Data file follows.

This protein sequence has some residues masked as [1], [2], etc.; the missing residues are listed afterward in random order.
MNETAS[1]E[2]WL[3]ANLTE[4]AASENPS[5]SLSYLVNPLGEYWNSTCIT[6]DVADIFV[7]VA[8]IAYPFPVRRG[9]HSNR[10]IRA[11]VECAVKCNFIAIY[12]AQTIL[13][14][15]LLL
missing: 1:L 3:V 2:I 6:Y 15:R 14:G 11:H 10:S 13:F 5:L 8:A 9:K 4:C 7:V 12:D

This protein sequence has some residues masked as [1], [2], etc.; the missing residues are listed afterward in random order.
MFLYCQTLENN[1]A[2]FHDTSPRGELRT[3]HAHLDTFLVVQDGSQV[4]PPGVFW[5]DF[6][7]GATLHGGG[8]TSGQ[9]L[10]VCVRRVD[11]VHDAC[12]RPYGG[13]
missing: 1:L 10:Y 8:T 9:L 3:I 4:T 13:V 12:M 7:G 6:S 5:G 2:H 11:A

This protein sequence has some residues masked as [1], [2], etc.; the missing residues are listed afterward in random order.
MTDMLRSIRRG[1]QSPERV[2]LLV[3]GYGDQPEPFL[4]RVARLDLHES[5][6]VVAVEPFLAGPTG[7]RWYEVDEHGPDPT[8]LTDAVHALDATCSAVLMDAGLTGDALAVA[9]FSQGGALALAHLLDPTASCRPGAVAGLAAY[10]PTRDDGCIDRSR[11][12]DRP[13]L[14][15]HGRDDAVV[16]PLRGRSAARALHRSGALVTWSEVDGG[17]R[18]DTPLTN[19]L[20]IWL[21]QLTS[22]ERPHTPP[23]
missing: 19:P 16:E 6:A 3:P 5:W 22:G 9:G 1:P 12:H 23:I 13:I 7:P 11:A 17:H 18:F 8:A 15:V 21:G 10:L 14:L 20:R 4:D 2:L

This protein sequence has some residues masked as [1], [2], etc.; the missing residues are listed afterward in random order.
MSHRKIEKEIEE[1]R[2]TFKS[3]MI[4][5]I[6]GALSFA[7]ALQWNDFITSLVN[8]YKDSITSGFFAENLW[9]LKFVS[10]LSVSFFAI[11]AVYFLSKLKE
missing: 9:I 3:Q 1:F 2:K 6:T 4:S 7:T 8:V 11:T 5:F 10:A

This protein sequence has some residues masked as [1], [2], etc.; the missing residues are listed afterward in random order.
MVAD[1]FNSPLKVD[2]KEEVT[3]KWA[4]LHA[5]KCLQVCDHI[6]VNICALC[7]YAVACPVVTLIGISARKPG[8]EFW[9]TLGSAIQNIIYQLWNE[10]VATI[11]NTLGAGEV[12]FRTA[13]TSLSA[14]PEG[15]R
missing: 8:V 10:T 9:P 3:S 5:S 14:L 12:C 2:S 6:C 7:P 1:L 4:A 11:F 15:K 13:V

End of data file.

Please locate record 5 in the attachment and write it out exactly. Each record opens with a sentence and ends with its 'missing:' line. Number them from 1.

This protein sequence has some residues masked as [1], [2], etc.; the missing residues are listed afterward in random order.
MVAD[1]FNSPLKVD[2]KEEVT[3]KWA[4]LHA[5]KCLQVCDHI[6]VNICALC[7]YAVACPVVTLIGISARKPG[8]EFW[9]TLGSAIQNIIYQLWNE[10]VATI[11]NTLGAGEV[12]FRTA[13]TSLSA[14]PEG[15]R
missing: 8:V 10:T 9:P 3:S 5:S 14:L 12:C 2:S 6:C 7:P 1:L 4:A 11:F 15:K 13:V